Understanding Pennsylvania’s Closing Costs – Co/LAB Lending
Who Pays Closing Costs in PA
Are you in the process of buying or selling a home and you want to get some clarity around the closing costs you are going to be expected to pay?
Maybe you have been given a few estimates from different lenders, and you don’t understand why the numbers aren’t matching up
Closing costs are confusing and quoted in many different ways, which is why in this video, we are going to spend the time you need walking through and understanding what you will be paying for, who pays them and what they are.
Hey there, my name is Megan. In case you are new to our channel, we share information for homeowners, homebuyers and for the LO’s and Realtors that serve you. We would love to have you subscribe and give us feedback in the comments about any questions you have about personal finance, homeownership and the real estate market.
What are Closing Costs?
Closing Costs are the one time expenses that home buyers and home sellers pay when a home is sold.
There are three primary reasons that closing costs can appear very different when you are looking at estimates you receive from different banks and lenders
- Where you are buying & selling- state of PA vs state of FL. In Western PA where I live, certain townships impose their own additional tax.
- The type of loan type you decide to get- conventional loans, Govt loans, investment & 2nd home loans.
- The value of the home you are purchasing or the home’s purchase price.
- The lender you are getting estimates from can be following different rules.
Let’s head over and look at an estimate, so you can see the numbers and sections that I am going to reference during the next few minutes:
- Lender Closing Costs- (Can we put these numbers up on the screen)
- Underwriting- $1,000
- Processing- $0- $1000
- Origination Fee- many times the lender fees won’t be broken out, they will get lumped into one total that s called “Total Origination Fees”
The items you will want to look for on your estimate would be any of the following:
- Loan origination fees
- Application fee
- 3rd party fees-
- Appraisal fees- $550 to $750
- Credit report fee – $75 for a single normal report, but if you need to have additional credit information pulled or corrected, the amount can go higher. If there is more than one borrower, you can double this amount.
- Verification of employment- $50
- Realtor fee- $ 250-500
- Closing fees or Legal Fees~ These costs have to do with an attorney or title company doing due diligence on your behalf, to ensure that you are buying a home that has what is called clear title. This simply means you are buying a property with no back taxes or debt associated with it. Some of the fee names you can see in this section are:
- Title Search fee
- Title Insurance
- Wire fee
- Closing or settlement fee
- Attorney fees
- Notary fees
- Courier fees
- Land survey
Here is a calculator that calculates the cost of City and State fees
- City & State specific fees-
Recording fee- this is the charge your local courthouse has to record the deed and the mortgage
Transfer taxes- this is a tax that the state you live in imposes. For example, in Pennsylvania, the state charges a standard 2%
- Prepaids- these are the expenses that you will be paying every year when you own a home, and at the start you have to pay them ahead.
- Homeowners Insurance – first you will need to pay for a full year’s insurance policy. Then the bank will also collect a few months for the escrow account.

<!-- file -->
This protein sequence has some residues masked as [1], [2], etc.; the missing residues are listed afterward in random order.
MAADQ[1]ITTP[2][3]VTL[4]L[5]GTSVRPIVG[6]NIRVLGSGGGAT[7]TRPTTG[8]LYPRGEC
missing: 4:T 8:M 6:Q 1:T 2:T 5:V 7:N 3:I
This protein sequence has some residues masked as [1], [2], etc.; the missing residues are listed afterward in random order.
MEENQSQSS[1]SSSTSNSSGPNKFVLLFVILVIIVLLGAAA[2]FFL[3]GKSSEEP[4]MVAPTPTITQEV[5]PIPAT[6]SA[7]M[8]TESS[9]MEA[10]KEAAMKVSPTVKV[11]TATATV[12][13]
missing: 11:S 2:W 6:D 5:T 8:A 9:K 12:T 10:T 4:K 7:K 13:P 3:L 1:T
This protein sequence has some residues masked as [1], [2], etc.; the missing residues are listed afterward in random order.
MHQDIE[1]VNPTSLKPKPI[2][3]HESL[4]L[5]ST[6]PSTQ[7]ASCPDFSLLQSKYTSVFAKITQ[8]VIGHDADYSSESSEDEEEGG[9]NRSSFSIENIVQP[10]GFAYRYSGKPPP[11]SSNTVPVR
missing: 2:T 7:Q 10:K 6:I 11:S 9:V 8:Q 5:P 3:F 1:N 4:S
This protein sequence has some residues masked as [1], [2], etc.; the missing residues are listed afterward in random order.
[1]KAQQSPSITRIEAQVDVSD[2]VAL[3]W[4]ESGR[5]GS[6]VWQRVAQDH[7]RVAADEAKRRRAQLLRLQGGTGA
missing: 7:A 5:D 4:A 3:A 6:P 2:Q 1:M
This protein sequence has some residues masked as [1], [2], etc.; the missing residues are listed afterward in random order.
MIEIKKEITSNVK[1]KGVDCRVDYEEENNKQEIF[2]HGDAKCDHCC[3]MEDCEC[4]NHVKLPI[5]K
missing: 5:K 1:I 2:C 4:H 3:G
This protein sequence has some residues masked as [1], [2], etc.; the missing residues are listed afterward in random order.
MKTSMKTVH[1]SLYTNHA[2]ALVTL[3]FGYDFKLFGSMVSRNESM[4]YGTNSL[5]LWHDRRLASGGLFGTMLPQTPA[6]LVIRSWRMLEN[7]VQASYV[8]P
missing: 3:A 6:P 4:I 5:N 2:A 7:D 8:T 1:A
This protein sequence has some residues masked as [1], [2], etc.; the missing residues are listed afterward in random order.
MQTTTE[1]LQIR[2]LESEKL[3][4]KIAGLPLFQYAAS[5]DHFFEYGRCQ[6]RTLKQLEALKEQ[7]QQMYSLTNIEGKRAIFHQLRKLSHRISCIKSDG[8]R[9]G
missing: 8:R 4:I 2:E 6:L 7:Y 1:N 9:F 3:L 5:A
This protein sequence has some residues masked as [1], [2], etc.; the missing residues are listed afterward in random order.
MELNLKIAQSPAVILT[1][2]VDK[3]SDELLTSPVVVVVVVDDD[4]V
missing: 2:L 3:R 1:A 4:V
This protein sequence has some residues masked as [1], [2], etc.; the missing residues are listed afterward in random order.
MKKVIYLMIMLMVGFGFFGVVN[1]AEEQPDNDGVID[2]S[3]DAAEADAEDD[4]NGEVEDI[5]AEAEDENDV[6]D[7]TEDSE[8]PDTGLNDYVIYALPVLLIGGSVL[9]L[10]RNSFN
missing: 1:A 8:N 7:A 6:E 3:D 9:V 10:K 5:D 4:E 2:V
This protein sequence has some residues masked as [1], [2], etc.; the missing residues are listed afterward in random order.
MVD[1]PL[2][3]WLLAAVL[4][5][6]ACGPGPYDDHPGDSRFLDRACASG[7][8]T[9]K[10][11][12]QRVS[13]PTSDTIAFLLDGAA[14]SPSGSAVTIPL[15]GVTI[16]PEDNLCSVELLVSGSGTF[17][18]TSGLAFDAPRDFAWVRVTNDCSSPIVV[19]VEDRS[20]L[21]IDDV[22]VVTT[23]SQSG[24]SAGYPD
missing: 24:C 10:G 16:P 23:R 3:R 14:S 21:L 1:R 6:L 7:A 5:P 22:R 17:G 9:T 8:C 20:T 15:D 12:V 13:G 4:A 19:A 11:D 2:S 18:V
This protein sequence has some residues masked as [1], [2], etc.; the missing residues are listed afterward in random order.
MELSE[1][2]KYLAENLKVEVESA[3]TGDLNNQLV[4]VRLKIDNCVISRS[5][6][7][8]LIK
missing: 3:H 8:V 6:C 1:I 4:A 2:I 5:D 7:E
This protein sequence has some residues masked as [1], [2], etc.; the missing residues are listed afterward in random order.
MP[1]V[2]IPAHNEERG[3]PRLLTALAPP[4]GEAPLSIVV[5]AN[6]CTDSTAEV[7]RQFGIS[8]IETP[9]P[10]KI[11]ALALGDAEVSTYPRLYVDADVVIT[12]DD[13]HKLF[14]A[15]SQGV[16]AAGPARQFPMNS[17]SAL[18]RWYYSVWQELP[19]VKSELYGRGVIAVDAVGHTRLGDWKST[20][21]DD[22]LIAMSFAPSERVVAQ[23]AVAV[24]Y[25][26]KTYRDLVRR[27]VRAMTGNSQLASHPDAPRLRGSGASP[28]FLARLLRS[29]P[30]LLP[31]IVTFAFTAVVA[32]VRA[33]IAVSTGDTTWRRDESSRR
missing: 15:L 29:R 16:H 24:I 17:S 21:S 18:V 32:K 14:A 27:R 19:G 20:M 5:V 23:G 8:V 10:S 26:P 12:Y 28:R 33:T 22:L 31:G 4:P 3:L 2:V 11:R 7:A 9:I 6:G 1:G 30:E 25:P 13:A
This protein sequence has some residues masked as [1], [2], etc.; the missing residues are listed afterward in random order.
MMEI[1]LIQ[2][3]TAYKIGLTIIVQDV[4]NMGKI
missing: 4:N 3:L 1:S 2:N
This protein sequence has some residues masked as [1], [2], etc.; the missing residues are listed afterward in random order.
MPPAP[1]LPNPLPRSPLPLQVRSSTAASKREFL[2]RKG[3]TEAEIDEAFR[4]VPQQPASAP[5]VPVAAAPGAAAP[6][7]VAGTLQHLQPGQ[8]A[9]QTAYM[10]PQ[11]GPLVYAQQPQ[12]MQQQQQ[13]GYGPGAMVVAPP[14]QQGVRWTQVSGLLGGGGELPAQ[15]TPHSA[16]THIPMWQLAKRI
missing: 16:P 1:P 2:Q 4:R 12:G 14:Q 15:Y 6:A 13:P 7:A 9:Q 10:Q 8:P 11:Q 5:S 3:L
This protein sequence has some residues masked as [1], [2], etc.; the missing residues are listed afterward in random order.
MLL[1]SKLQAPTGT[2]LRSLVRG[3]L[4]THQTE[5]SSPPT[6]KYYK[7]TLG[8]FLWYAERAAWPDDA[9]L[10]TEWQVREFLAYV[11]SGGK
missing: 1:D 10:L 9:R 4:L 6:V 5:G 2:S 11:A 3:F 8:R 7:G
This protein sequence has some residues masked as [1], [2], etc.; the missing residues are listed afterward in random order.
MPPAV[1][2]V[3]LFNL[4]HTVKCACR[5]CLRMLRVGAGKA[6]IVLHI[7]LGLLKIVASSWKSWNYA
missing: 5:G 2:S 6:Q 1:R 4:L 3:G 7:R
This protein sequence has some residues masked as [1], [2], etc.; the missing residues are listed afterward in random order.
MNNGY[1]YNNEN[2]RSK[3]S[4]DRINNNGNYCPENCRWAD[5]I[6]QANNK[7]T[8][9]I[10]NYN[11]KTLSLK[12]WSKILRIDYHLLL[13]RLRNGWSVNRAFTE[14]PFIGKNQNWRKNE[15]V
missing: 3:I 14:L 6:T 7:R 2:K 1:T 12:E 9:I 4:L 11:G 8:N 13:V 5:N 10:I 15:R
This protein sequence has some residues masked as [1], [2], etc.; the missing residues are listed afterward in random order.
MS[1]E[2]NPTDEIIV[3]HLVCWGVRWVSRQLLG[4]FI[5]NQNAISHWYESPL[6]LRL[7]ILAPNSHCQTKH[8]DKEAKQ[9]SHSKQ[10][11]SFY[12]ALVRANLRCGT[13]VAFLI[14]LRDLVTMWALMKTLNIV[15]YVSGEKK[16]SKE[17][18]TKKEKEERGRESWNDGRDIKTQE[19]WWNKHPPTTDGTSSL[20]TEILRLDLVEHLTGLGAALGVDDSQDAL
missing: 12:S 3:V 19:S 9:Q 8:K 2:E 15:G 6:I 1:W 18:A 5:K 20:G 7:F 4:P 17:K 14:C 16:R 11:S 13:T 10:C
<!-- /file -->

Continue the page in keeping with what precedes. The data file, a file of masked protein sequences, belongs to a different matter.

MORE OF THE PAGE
- Insurance premium
- Tax prorations
- Escrow fees – is the escrow account a bank sets up to manage your property taxes you pay at closing and then with your monthly mortgage payment.
Now, I want to mention that as a mortgage specialist that looks at many quotes,, this area is a sneaky section that I see some lenders leave off their estimates. The reason they would do this is if you are not escrowing taxes and insurance, but usually you need 20% down to exclude escrow.
The other reason I have heard is that because as lenders we don’t charge these costs, they don’t quote them. Well, no matter what, you are going to need to pay for them
To summarize the costs and groups of costs that I just walked you through, the numbers can be different from 3 different lenders, even if they are for the same house because outside of the “3 lender fees” all the other fees are charged to you by other people, they are 3rd party fees and we are trying to give you an estimate of what you will be charged.
But keep in mind that if you have 2 estimates in front of you
#1 uses $1,000 for homeowner’s insurance
#2 uses $600 for insurance
It isn’t going to matter. The insurance is going to be the cost that you choose when you contact an insurance agent. The same applies for the title company or attorney you pick. One lender will never be that much more or that much less than another because their costs and the ones you need to compare are the origination charges and appraisal.
The rest will be the same no matter what loan officer you work with. The more important thing is that you work with someone who is honest and educates you on what these costs will be. You don’t want any surprises on the closing day or to be told you need $2,000 more because they left it out or under quoted.
One of the costs I did not mention above that you will see if you are using a government backed mortgage loan, like an FHA loan, VA loan and USDA is the funding fee. Every government backed loan has a fixed percentage that is charged and collected by the government entity that backs the bank on these loans.
- FHA Loans– charge a single premium MIP (mortgage insurance premium) that has been 1.75% for the past 10 years. This means that if your loan amount is $100,000 after your down payment, FHA will add a fee of $1,750 that can either be paid at closing or rolled into your loan amount.